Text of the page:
Location: Warmwater Aquaculture Research UnitTitle: Phenotypic and genotypic characterization of Klebsiella pneumonia recovered from nonhuman primates Author
|Soto, E - Ross University|
|Lamon, V - Ross University|
|Griffin, M - Mississippi State University|
|Keirstead, N - Ross University|
|Beierschmitt, A - Behavioral Science Foundation|
|Palmour, R - Behavioral Science Foundation|
Submitted to: Journal of Wildlife Diseases
Publication Type: Peer Reviewed Journal
Publication Acceptance Date: 3/5/2012
Publication Date: 7/15/2012
Citation: Soto, E., Lamon, V., Griffin, M., Keirstead, N., Beierschmitt, A., Palmour, R. 2012. Phenotypic and genotypic characterization of Klebsiella pneumonia recovered from nonhuman primates. Journal of Wildlife Diseases. 48(3):603-611.
Interpretive Summary: Klebsiella pneumonia isolates from African green monkeys (Chlorocebus aethiops sabaeus) on the island of St. Kitts, West Indies were genotypically and phenotypically characterized and revealed a high degree of similarity between a hypermucoviscosity (HMV) and non-HMV isolates. This work will allow for the development of diagnostic and treatment strategies for human and non-human primates.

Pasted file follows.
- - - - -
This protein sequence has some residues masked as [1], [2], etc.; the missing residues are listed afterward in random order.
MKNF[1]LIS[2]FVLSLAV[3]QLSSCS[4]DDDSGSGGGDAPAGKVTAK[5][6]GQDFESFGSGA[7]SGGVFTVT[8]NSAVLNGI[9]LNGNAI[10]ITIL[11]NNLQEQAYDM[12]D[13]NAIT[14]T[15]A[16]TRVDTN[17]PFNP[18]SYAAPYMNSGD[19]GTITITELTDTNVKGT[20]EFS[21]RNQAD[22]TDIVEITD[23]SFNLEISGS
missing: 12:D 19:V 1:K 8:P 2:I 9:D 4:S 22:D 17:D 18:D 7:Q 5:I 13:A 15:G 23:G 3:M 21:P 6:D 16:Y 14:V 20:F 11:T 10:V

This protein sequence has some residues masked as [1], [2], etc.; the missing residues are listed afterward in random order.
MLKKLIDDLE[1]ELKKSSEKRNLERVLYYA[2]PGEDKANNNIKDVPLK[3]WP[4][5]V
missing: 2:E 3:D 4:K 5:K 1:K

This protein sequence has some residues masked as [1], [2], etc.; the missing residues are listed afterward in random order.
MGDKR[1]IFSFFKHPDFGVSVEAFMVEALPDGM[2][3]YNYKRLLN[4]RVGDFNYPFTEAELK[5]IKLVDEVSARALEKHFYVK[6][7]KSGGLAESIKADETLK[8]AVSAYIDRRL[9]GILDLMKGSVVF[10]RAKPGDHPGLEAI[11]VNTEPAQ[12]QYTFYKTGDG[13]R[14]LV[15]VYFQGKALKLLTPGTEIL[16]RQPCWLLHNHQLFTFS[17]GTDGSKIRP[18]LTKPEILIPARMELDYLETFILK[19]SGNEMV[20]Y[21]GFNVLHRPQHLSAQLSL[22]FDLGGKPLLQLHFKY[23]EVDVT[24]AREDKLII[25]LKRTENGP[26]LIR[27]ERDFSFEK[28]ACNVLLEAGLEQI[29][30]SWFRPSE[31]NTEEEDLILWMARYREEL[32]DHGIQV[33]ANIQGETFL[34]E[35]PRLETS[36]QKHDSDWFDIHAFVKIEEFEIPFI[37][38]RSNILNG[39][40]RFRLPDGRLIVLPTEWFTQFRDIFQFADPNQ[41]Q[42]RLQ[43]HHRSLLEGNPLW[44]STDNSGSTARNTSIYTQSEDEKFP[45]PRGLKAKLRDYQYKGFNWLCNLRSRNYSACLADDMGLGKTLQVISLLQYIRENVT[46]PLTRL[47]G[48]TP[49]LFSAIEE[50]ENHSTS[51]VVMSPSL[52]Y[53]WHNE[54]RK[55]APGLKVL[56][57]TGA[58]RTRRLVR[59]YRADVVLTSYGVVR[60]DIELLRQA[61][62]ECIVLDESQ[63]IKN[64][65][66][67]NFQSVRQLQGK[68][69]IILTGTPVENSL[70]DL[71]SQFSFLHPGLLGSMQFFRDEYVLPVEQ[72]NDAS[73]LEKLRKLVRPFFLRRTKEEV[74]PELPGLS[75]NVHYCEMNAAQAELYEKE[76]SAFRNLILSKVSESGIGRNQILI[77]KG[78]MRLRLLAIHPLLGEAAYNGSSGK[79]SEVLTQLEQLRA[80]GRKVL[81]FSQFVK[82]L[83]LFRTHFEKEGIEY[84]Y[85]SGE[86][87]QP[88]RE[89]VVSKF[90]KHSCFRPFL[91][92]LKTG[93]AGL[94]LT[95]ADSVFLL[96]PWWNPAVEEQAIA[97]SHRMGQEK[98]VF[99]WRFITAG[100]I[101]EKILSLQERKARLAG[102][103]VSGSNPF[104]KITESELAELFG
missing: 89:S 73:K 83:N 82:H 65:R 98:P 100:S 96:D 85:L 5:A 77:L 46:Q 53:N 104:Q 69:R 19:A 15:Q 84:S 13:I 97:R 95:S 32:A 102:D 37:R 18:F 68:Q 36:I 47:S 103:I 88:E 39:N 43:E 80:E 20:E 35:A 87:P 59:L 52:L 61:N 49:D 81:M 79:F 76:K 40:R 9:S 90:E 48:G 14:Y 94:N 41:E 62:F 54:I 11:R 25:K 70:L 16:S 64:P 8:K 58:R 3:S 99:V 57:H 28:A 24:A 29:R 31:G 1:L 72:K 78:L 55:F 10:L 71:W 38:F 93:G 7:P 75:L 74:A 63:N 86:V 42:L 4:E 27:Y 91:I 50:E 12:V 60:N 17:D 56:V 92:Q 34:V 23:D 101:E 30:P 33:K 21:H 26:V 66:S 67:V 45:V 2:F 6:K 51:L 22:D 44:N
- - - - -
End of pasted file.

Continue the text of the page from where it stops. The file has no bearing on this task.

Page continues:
Technical Abstract: Klebsiella pneumoniae is a zoonotic, Gram-negative member of the family Enterobacteriaceae and is the causative agent of nosocomial septicemic, pneumonic, and urinary tract infections. Recently, pathogenic strains of K. pneumoniae sharing a hypermucoviscosity (HMV) phenotype have been attributed to multisystemic abscessation in both human and nonhuman primates. Although K. pneumoniae is a well-recognized zoonotic agent, there is a lack of general information including adequate diagnostic methods or treatments for nonhuman primates. In an effort to increase the body of knowledge of this enigmatic pathogen, K. pneumoniae isolates from African green monkeys (Chlorocebus aethiops sabaeus) on the island of St. Kitts, West Indies were genotypically and phenotypically characterized. Genetic fingerprints generated by PCR mediated genomic fingerprinting, phenotypic characterization, and antimicrobial susceptibility all identified a high degree of similarity between the HMV and non-HMV K. pneumoniae isolates. The results obtained from this work will help establish a baseline for the development of efficacious diagnostic methods and treatment strategies for both human and nonhuman primates.